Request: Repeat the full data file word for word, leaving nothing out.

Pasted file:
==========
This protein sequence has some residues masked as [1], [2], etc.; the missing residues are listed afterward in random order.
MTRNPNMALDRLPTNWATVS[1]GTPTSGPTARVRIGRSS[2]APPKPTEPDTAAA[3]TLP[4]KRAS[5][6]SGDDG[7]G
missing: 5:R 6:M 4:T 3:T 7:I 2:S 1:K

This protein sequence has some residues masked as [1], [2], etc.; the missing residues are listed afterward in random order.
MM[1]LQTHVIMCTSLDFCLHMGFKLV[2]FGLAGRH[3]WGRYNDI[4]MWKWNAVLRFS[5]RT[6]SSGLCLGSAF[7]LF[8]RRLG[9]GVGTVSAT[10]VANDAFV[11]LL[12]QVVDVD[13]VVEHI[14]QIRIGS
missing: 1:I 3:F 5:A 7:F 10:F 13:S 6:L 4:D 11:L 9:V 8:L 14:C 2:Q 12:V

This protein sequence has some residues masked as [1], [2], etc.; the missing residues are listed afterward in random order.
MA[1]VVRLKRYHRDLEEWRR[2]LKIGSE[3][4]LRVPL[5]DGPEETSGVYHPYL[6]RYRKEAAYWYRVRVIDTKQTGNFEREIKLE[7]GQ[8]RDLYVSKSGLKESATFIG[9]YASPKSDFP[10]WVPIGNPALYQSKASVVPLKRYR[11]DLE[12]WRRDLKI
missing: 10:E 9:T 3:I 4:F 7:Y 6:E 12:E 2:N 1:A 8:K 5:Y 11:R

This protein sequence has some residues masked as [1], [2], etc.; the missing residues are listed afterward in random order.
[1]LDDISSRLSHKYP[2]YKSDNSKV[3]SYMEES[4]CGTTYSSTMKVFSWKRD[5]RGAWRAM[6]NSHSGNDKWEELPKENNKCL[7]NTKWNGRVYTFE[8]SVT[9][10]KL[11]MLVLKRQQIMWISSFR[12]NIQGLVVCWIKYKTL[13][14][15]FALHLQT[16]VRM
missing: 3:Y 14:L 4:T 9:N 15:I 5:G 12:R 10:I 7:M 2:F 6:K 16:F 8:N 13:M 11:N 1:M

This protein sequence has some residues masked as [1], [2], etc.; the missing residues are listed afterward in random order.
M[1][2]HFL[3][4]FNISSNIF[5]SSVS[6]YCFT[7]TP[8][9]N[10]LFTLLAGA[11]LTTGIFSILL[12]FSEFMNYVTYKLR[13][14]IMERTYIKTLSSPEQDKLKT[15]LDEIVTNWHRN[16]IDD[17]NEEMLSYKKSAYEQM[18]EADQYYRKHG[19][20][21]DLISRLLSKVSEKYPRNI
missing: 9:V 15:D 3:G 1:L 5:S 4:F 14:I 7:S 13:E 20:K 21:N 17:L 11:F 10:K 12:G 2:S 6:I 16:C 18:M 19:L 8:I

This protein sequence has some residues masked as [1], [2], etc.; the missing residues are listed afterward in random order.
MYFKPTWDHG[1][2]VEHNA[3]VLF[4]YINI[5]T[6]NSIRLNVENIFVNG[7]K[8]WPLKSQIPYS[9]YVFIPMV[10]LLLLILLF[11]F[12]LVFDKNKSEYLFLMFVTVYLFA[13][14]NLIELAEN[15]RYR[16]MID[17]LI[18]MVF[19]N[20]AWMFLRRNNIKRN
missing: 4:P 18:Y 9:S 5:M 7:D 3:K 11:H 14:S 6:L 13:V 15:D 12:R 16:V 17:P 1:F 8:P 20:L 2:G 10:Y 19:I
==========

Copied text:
This protein sequence has some residues masked as [1], [2], etc.; the missing residues are listed afterward in random order.
MTRNPNMALDRLPTNWATVS[1]GTPTSGPTARVRIGRSS[2]APPKPTEPDTAAA[3]TLP[4]KRAS[5][6]SGDDG[7]G
missing: 5:R 6:M 4:T 3:T 7:I 2:S 1:K

This protein sequence has some residues masked as [1], [2], etc.; the missing residues are listed afterward in random order.
MM[1]LQTHVIMCTSLDFCLHMGFKLV[2]FGLAGRH[3]WGRYNDI[4]MWKWNAVLRFS[5]RT[6]SSGLCLGSAF[7]LF[8]RRLG[9]GVGTVSAT[10]VANDAFV[11]LL[12]QVVDVD[13]VVEHI[14]QIRIGS
missing: 1:I 3:F 5:A 7:F 10:F 13:S 6:L 4:D 11:L 9:V 8:L 14:C 2:Q 12:V

This protein sequence has some residues masked as [1], [2], etc.; the missing residues are listed afterward in random order.
MA[1]VVRLKRYHRDLEEWRR[2]LKIGSE[3][4]LRVPL[5]DGPEETSGVYHPYL[6]RYRKEAAYWYRVRVIDTKQTGNFEREIKLE[7]GQ[8]RDLYVSKSGLKESATFIG[9]YASPKSDFP[10]WVPIGNPALYQSKASVVPLKRYR[11]DLE[12]WRRDLKI
missing: 10:E 9:T 3:I 4:F 7:Y 6:E 12:E 2:N 1:A 8:K 5:Y 11:R

This protein sequence has some residues masked as [1], [2], etc.; the missing residues are listed afterward in random order.
[1]LDDISSRLSHKYP[2]YKSDNSKV[3]SYMEES[4]CGTTYSSTMKVFSWKRD[5]RGAWRAM[6]NSHSGNDKWEELPKENNKCL[7]NTKWNGRVYTFE[8]SVT[9][10]KL[11]MLVLKRQQIMWISSFR[12]NIQGLVVCWIKYKTL[13][14][15]FALHLQT[16]VRM
missing: 3:Y 14:L 4:T 9:N 15:I 5:G 12:R 10:I 7:M 2:F 6:K 16:F 8:N 13:M 11:N 1:M

This protein sequence has some residues masked as [1], [2], etc.; the missing residues are listed afterward in random order.
M[1][2]HFL[3][4]FNISSNIF[5]SSVS[6]YCFT[7]TP[8][9]N[10]LFTLLAGA[11]LTTGIFSILL[12]FSEFMNYVTYKLR[13][14]IMERTYIKTLSSPEQDKLKT[15]LDEIVTNWHRN[16]IDD[17]NEEMLSYKKSAYEQM[18]EADQYYRKHG[19][20][21]DLISRLLSKVSEKYPRNI
missing: 9:V 15:D 3:G 1:L 5:S 4:F 14:I 7:S 13:E 20:K 21:N 17:L 11:F 10:K 12:G 2:S 6:I 16:C 18:M 19:L 8:I

This protein sequence has some residues masked as [1], [2], etc.; the missing residues are listed afterward in random order.
MYFKPTWDHG[1][2]VEHNA[3]VLF[4]YINI[5]T[6]NSIRLNVENIFVNG[7]K[8]WPLKSQIPYS[9]YVFIPMV[10]LLLLILLF[11]F[12]LVFDKNKSEYLFLMFVTVYLFA[13][14]NLIELAEN[15]RYR[16]MID[17]LI[18]MVF[19]N[20]AWMFLRRNNIKRN
missing: 4:P 18:Y 9:S 5:M 7:D 3:K 11:H 14:S 6:L 13:V 15:D 12:R 16:V 17:P 1:F 8:P 20:L 2:G 10:Y 19:I